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Stimulant and opioid dependence effects on enlarged perivascular spaces in a marginalized population Hamzah, Yasmin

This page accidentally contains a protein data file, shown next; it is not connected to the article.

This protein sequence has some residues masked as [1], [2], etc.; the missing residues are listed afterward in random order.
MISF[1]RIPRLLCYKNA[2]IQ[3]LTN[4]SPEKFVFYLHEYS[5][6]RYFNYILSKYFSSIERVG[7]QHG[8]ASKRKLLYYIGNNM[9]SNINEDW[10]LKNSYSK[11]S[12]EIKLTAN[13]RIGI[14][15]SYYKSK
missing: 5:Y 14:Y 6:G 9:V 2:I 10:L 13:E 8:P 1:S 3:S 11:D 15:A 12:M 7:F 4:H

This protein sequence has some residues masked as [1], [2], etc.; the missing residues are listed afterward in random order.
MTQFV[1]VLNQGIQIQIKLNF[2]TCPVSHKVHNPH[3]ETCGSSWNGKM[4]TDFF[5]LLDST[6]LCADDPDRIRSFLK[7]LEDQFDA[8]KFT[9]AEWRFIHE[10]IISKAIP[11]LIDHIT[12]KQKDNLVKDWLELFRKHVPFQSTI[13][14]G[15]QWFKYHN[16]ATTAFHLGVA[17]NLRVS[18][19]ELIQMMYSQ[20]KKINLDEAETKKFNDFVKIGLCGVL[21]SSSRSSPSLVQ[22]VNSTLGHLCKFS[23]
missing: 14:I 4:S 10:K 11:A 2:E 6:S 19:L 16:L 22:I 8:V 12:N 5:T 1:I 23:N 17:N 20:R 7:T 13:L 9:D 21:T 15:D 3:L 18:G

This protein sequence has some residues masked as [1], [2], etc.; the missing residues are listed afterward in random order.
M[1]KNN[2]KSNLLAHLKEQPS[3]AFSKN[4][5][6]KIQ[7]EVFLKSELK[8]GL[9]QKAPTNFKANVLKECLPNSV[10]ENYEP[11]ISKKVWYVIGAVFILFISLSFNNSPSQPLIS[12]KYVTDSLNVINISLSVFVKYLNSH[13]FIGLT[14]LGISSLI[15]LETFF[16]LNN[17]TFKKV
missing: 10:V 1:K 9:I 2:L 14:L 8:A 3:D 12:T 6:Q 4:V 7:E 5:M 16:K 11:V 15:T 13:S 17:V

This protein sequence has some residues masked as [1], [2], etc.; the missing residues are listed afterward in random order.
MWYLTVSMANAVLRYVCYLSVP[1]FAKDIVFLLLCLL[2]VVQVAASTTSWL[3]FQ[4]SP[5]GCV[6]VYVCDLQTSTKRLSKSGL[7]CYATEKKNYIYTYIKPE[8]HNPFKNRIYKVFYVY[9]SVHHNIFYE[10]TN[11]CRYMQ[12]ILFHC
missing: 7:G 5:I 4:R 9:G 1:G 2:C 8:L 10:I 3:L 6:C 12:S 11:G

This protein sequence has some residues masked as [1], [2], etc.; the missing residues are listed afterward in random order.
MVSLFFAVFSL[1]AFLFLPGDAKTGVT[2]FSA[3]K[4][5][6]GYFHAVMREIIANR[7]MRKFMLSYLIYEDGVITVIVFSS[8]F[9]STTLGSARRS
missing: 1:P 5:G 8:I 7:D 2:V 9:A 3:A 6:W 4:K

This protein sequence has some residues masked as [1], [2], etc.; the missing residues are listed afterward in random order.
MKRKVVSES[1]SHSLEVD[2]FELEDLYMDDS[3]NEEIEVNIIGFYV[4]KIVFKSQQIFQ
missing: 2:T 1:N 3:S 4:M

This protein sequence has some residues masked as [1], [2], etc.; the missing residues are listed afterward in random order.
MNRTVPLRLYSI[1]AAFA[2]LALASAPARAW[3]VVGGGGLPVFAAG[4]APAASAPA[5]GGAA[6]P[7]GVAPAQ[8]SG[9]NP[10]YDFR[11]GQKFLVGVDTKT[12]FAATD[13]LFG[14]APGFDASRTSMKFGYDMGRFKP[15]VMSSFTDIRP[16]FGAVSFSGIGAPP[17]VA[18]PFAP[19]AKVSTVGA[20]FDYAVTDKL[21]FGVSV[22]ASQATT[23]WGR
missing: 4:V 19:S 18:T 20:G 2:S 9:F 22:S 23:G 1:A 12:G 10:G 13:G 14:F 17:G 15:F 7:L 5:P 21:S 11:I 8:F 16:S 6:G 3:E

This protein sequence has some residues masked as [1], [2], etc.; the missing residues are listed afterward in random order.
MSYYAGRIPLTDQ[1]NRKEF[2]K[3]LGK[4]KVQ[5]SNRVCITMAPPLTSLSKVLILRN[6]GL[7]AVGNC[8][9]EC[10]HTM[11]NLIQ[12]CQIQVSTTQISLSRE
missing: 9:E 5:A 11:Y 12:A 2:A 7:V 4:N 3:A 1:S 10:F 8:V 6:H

Enlarged perivascular spaces (EPVS) are markers of cerebral small vessel (CSVD) disease, the most common cause of vascular dementia. Risk factors of EPVS are age, hypertension, lacunes, and microbleeds. Although the etiology of EPVS is unclear, these risk factors point to different mechanisms of origin, specifically inflammation and dysfunction in the blood-brain barrier. A marginalized population with multi-morbid dependence, increased prevalence of head trauma, and psychiatric disorders had a higher cerebral small vessel disease incidence than the general population. Given this high incidence of substance use and cerebral small vessel disease, examining potential drug effects on EPVS is of interest. Because stimulant dependence increases the risk of hypertension and opioids can induce hypotension, we grouped participants by substance dependence categories based on their varying blood pressure effects. These three categories were participants with 1) stimulant dependence, 2) stimulant and opioid dependence, and 3) no or opioid dependence. Due to the high rates of polysubstance use in this population, other non-opioid and non-stimulant drug dependences such as cannabis were included within each of the three drug groupings. T1 MRI brain images and their associated current drug dependence group were analyzed to determine opioid and stimulant effects on EPVS while controlling for covariates. Enlarged perivascular spaces were tabulated in the centrum semiovale, basal ganglia, midbrain, and hippocampi. Four statistical models were analyzed, one for each brain region of interest. Age was used as a covariate in all models because it obeyed all ANCOVA assumptions in all regions of interest. Sex was used as a covariate in the centrum semiovale only as this was the only region sex followed ANCOVA assumptions. Other covariates did not follow assumptions. There was a significant difference between drug groups in the hippocampus. Post-hoc Bonferroni analysis in the hippocampus revealed the no/opioid dependence group had a more significant EPVS burden than the other two groups containing participants who were dependent on stimulants. Results suggest opioid dependence causes significantly more EPVS burden than stimulants in the hippocampus. Future studies should focus on isolating drug effects for greater insight into the relationship between stimulants/opioids and EPVS.

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